I don't want to miss plastic skyscrapers; frozen-food dinners in one package... wireless transmission of electricity; the chance to live energetically to the grand old age of 150 years. Screwball? Nothing of the kind. All of these things are here already in the minds of men; in scientific possibility; in materials. They just have to be put together. -- Eddie Rickenbacker, 1945

 

 

From the book Future: A Recent History by Lawrence R. Samuel.

Previously on Paleo-Future:

 

Wednesday
Jan202010

The Victory of Chemistry Over Agriculture (1953)

To many people of the year 2010 the 1953 book, The Road to Abundance, is a heretical, nightmarish vision of the future. Chemicals and factory farming are seen as the logical next step in the evolution of food production for mankind. 

Jacob Rosin, co-writing with Max Eastman, describes the eventual "victory of chemistry over agriculture," and mankind's "bondage to the planet." The ultimate goal of Rosin's ambition was to be "more efficient than nature." In his advocacy of a completely synthetic diet Rosin called into question both the definition and the benefit of "natural foods."

 

It is therefore high time to remove the cloak of holiness from natural foods, and see them as what they are: a poorly assorted mixture of chemicals containing a large amount of indigestible materials, and a certain proportion of materials injurious to our health. This mixture has been, unfortunately, indispensable for our nutrition, since we have been unable up to now to obtain the chemicals required by our organism in a form entirely digestible and devoid of poison.

As I mentioned in an earlier blog post, each time I read a book like The Road to Abundance I can't help but imagine what the grocery stores of 2010 would look like had different marketing forces prevailed. One can picture yuppies and hipsters walking the aisles of a grocery store in some alternate universe, content in knowing that their unnatural, Certified Inorganic™ food was scientifically proven to maximize this and detoxify that. SuperPills: The All-Synthetic Food Emporium!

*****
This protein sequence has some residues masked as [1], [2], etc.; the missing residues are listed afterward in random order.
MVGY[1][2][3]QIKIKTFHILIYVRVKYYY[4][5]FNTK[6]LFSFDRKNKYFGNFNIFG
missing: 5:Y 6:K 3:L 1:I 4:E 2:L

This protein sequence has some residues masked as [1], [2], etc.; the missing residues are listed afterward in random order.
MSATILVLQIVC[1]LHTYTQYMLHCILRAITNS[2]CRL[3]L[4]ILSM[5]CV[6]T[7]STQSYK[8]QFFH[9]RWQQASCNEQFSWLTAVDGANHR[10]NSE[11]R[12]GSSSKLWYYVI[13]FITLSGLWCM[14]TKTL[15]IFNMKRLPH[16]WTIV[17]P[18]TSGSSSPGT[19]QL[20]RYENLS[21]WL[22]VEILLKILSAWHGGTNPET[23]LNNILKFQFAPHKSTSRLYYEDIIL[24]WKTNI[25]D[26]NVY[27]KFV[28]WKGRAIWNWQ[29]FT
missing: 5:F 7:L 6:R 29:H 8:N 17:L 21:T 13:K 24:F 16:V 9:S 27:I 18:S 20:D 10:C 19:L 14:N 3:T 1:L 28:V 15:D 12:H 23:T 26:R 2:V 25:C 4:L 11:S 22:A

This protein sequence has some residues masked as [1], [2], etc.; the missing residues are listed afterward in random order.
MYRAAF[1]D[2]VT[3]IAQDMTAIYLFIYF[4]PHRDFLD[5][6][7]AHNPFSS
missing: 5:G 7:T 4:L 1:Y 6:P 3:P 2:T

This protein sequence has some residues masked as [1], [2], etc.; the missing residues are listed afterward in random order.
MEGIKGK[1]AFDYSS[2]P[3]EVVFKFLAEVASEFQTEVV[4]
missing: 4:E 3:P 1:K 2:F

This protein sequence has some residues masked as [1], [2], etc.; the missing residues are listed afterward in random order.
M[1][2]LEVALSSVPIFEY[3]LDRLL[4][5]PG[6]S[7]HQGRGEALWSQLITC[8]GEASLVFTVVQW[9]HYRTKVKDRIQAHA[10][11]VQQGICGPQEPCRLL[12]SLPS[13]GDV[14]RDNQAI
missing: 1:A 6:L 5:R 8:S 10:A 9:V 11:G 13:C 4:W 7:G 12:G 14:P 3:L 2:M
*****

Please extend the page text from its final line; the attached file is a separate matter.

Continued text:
Previously on Paleo-Future: 

 

Sunday
Oct112009

Computerized Kitchen of the Future (1977)

We seem to have been waiting for the smart cupboard/fridge for quite a while now. Though the continued spread of RFID chips makes such an idea more plausible today, the future kitchen isn't yet quite what we imagined.

A January 3, 1977 piece in the Winnipeg Free Press (Winnipeg, Manitoba) predicted the smart cupboard, kitchen computers that automatically select menus and kitchen televisions for monitoring Junior in the next room. The piece appears in its entirety below.

TORONTO (CP) - The housewife of the future will be able to keep an eye on her sleeping baby by "dialing in" the nursery to get an instant picture of a kitchen television screen.

This is but one prediction Canadians can expect to come true as advances in kitchen conveniences are researched and developed, says Gordon I. Forsell, vice-president of marketing and sales for Inglis Ltd., appliance manufacturer.

"We visualize a day when a central panel or brain will allow the housewife to handle most tasks through a computerized source," said Mr. Forsell.

A kitchen computer will select menus and deliver frozen items directly from freezer to micro-wave oven. A gourmet meal may be thawed, cooked and ready-to-serve in minutres.

The computer's brain will store information such as a tally of supplies that are running short in the kitchen cupboard.

Mr. Forsell predicted that the same television screen the housewife watchers her baby on will deliver the day's news or a special college course at the push of a button.

Located centrally in the kitchen of tomorrow is the cooking area, he said. Smooth, unbroken cooking surfaces that wife clean with a cloth will be hidden beneath the kitchen counter ready to pull out and use when required.

He said a giant crisper located directly beside the sink area will keep greens fresh and well within reach. Its moisture will be automatically controlled.

Mr. Forsell said a special sink will be equipped with a food dispenser so that peels and rinds will disappear. "And paper, cans and other solid waste products will go into a trash compactor," he said.

"Also built into the kitchen of tomorrow is a year-round herb garden supported by ultra-violet light."

He said that no one will have to wash a dish, plate or pot.

"New dishwashers will add their own detergents, adjust heat automatically and handle every utensil efficiently," he said. "The dishwasher will be hidden below the counter and programmed to rise to counter top at the push of a button."

"Mr. Forsell said the kitchen of the future also will have a complete laundry centre. Programmed washers will automatically sort fabrics and colors including all the touch double-knits and delicate laces.

 

Previously on Paleo-Future: